I’ve seen lots of reprints of comix printed in the '30s and '40s. The artwork looks depressingly crude and primitive compared to later comix. Why? I mean, it’s not as if they were inventing a new art form from the ground up. I’ve also seen newspaper comic strips from the same period and earlier,, and most of them look like Leonardos compared to the comic books!
The early comic books were cheap in every sense. Many of them were only a nickel or a dime. They were printed on poor paper. They were run by bad businessmen and crooks. They were thought of as sausage, ground out for people with defective mental taste buds. Their deadlines were impossible and called for more work than anyone could accomplish. So they attracted teenagers with barely adequate skills, like Jerry Siegel and Joe Schuster. Or they were put out over a weekend, as one complete 64-page comic once was during a blizzard that shut down New York so the artists didn’t even have anything to eat.
If you were any good, you could find a better job. And even if you were good in that brief interval between Superman in 1938 and Pearl Harbor in 1941, you soon got drafted and put out of the business.
You can see the art get remarkably better in 1946 when everybody returned from the war, but that happened almost simultaneously with the bottom dropping out of the business and sales vanishing so that if you were good, you got out and did something else. Again.
Comic strips, however, had status, better deadlines, more space - some took up entire pages of the Sunday funnies, and so were able to reward the best artists with pay worthy of their talents.
And from what I can tell, nobody in the 40s cared much about the art in comic books. The stories were the draw. As long as the good guy biffed the bad guy it didn’t matter that they looked like slugs dropped from a tall building and run over by a dripping paint can.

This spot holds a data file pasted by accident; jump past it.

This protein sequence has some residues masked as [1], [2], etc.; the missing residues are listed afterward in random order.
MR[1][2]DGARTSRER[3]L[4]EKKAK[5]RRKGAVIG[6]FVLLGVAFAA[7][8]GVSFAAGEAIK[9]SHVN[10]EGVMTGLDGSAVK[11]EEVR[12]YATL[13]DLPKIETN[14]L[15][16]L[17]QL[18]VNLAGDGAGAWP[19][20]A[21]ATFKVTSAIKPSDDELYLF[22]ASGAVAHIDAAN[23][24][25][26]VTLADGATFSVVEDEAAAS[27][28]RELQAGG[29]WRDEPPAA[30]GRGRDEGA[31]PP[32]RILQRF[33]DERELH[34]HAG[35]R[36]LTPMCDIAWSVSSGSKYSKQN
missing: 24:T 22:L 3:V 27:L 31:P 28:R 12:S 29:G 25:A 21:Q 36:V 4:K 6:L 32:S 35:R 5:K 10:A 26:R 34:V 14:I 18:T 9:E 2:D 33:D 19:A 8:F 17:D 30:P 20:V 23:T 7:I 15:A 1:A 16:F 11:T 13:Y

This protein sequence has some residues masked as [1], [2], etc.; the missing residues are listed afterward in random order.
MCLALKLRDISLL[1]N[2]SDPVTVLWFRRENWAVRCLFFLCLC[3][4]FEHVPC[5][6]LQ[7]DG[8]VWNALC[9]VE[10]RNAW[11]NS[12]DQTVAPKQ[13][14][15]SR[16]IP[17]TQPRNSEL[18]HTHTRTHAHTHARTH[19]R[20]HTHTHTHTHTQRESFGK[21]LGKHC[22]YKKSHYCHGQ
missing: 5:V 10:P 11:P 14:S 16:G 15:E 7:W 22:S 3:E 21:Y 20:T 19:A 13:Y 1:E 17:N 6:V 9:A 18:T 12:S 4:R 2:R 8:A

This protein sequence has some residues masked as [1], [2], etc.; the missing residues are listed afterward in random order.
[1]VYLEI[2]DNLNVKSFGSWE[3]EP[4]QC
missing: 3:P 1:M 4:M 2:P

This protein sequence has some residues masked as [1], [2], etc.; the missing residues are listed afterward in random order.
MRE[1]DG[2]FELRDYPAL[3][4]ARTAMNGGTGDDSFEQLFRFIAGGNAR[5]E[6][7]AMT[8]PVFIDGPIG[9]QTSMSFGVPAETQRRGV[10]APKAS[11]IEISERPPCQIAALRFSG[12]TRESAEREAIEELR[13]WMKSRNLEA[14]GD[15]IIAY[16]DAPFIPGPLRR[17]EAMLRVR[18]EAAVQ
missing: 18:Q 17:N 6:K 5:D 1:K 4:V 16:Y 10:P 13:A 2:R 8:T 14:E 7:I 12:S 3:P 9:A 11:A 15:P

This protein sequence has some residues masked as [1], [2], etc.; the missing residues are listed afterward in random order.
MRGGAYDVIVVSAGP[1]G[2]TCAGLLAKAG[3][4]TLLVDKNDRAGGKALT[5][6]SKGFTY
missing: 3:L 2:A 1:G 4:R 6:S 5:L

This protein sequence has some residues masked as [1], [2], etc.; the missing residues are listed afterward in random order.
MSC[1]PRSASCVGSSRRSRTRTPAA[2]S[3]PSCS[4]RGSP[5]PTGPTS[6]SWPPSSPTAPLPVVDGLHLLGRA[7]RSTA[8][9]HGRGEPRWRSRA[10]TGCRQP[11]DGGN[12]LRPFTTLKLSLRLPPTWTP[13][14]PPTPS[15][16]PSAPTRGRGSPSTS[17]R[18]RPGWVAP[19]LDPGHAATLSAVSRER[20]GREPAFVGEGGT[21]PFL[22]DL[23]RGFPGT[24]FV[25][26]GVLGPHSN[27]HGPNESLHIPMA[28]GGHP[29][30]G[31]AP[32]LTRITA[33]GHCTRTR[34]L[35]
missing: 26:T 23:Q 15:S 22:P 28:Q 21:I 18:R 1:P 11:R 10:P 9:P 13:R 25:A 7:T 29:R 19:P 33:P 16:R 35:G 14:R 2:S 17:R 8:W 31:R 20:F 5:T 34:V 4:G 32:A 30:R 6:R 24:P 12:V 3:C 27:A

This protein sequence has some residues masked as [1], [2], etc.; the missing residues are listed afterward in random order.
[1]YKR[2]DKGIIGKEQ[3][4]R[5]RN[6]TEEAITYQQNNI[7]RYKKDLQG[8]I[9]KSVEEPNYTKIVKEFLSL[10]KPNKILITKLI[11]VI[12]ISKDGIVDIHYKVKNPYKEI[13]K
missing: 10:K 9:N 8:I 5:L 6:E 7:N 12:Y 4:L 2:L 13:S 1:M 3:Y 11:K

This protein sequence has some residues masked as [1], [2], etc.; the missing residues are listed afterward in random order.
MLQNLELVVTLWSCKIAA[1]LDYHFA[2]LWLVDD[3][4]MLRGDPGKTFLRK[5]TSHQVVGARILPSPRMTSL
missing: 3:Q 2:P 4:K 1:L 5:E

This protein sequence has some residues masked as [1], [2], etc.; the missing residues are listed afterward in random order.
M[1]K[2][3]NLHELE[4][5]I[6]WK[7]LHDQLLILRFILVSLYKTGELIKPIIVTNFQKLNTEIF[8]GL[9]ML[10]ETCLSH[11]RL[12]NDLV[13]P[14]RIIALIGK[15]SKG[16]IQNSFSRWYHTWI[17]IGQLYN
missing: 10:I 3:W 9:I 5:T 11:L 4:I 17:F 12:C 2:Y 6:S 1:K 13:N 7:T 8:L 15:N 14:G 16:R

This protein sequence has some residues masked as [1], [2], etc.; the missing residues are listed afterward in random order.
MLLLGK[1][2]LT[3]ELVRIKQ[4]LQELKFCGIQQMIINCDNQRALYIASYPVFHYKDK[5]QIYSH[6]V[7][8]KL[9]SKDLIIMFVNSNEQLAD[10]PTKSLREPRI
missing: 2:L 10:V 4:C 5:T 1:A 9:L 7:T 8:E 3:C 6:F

The book to read on the early days of comics is Men Of Tomorrow: Geek, Gangsters, and the Birth of the Comic Book, by Gerard Jones.
Nothing to disagree with there, although I take exception to the idea that all, or even the vast majority, of Golden Age comic art was crude. Sheldon Moldoff’s stuff, on Hawkman for instance, is gorgeous, even if it is all Alex Raymond swipes. Also the art on most of the Fawcett Marvel family stories is very good, in particular Mac Raboy’s Captain Marvel Jr. stories and of course C.C. Beck’s work on the main Captain Marvel strips (although to be honest Beck’s cartoony style isn’t my cuppa). And that’s not to mention Will Eisner’s work all over the place, but in particular on The Spirit. Etc., etc. That’s not to say there isn’t a lot of crude artwork in comics of the period, but I think the most commonly available reprint material is concentrating on Batman and Superman, neither of whom were showcasing the best in art of the day (although they all have their charms).
Lou Fine’s work on the early Quality Comics heroes and Matt Baker’s Phantom Lady art were both amazing compared to their contemporaries as well.
I think the art got a lot better when other artists took over for the creators. God Bless Siegel and Shuster, but their Superman was extrememly crudely drawn (don’t really know which of them was the artist and which was the writer). Likewise, though he continued to receive credit for many years, Bob Kane was a much lesser artist than his many “ghosts.”
I have several “Greatest Stories” collections, and it sems to me the art got somewhat better (in general) in 1942-43, and got great, as mentioned above, after the war.